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Chris EnnisChris Ennis is Chief Technology Officer of OpiSafe headquartered in Denver, CO. Follow them on Facebook, Twitter, and LinkedIn and learn more at opisafe.com.



I’m Chris Ennis, chief technology officer and co-founder of OpiSafe. OpiSafe has been around since 2013 and we originally set out to solve what we found to be some fundamental issues in the healthcare system directly as it relates to medications – how they’re prescribed, how they’re handled, and how patients are handled once they’re prescribed medication from a doctor. We started off focused on patients who were taking medications for behavioral health-related matters such as depression and anxiety. Monitoring those patients more proactively, looping in the providers when we would sense that there were potential issues such as the patient’s not satisfied with their medication, the patient stops taking the medication or the patient experienced some side effects.

What we typically find in healthcare, is that there’s an enormous cost associated with when patients take medications or are assigned to take medications and then don’t do so as they’re prescribed. The end result is those patients end up back in the place they started which creates a consistent loop where the patient isn’t getting better and it’s costing the patient and it’s costing the healthcare system in general. In 2015, we pivoted a little bit recognizing that we could take the same processes we were building for monitoring and managing patients being treated for depression and anxiety and apply them to patients in chronic pain programs or in addiction programs as well. We quickly found that we could create more compliances and better use of best practices when prescribing for patients who were receiving opioids than if we didn’t use those same methods. So, that’s where we are today. We’re essentially a platform that provides prescribers with a service that allows them to check off all the boxes and aggressively monitor and respond when there are potential issues that do arise. So the folks who are in chronic pain programs can stay in chronic pain programs and, additionally, if we find patients who are at risk of being dependent on those opioids as part of a use disorder, which is our term for addiction, we can get those people out of those pain programs and into addiction programs more effectively than we’ve been able to do previously. It’s a very large idea in terms of how we solve the opioid epidemic and we’re attacking it on all fronts.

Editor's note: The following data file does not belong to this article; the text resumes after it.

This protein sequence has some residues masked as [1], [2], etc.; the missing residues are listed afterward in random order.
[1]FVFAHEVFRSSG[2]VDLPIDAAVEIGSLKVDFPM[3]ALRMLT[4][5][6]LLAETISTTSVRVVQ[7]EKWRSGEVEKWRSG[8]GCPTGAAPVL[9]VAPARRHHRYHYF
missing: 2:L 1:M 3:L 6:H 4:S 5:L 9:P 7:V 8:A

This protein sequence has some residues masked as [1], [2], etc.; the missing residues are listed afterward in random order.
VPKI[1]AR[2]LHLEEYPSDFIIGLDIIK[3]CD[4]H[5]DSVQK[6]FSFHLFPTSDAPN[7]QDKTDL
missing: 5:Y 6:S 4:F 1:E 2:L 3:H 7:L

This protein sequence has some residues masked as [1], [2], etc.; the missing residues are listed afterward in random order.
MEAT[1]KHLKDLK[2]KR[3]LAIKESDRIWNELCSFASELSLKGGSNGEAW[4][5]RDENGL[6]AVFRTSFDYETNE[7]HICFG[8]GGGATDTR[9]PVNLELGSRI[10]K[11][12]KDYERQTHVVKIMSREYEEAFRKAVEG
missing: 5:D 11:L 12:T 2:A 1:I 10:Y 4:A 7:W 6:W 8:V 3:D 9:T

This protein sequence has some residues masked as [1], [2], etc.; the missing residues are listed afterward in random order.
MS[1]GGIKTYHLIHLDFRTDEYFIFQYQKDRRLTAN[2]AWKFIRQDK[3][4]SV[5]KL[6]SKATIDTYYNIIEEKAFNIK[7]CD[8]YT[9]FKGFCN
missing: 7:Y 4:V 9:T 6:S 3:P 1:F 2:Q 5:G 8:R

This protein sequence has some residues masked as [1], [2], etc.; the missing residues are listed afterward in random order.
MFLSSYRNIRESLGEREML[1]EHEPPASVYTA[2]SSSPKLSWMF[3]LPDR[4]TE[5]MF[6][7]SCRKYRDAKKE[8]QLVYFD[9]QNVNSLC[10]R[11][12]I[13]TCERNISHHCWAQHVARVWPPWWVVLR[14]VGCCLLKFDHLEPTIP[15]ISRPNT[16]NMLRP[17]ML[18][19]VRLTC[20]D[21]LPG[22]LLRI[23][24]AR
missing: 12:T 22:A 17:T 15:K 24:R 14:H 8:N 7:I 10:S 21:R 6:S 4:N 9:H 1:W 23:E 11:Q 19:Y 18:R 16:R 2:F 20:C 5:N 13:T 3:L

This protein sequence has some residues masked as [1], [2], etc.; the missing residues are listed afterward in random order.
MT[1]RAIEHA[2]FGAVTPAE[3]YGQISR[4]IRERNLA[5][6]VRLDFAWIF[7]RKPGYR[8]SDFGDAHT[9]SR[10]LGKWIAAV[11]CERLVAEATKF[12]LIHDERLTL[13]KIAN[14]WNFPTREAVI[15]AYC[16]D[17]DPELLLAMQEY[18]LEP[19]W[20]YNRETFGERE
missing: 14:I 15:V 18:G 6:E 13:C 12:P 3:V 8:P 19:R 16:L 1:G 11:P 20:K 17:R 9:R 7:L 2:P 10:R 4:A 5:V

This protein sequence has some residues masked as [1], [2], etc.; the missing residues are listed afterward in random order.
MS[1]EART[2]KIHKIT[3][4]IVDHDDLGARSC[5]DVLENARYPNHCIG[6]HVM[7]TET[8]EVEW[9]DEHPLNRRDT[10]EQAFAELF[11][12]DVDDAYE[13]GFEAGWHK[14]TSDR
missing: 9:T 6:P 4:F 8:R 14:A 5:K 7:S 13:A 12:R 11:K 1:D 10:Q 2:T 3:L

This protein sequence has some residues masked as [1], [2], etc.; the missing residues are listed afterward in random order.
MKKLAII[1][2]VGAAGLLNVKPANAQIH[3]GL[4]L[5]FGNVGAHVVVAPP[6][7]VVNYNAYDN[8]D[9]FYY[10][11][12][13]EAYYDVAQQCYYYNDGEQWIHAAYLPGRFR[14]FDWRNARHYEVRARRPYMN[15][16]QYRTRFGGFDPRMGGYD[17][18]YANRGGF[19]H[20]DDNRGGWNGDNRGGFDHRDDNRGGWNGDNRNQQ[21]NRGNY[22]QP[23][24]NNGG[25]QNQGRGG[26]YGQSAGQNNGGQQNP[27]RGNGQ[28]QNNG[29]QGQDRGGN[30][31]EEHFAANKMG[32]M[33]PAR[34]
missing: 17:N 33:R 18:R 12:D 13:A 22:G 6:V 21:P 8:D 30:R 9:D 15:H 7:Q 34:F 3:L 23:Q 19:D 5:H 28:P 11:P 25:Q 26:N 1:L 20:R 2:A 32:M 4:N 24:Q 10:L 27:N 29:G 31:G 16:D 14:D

OpiSafe, at its very core, is a company that’s designed to empower prescribers to make better prescribing decisions. In addition, it’s to empower anybody who has a stake in what is now the opioid epidemic or opioid crises in the United States. That could be prescribers, that could be behavioral health counselors, that could be law enforcement who comes across an individual who may have overdosed and they have to administer Naloxone and get those people back to life. At our core, we have a firm belief that there is enormous power in data. Enormous power in collecting data and using data as a means to shine a light on situations that may put individuals at risk before those individuals ever reach that threshold where it goes from potential risk to danger.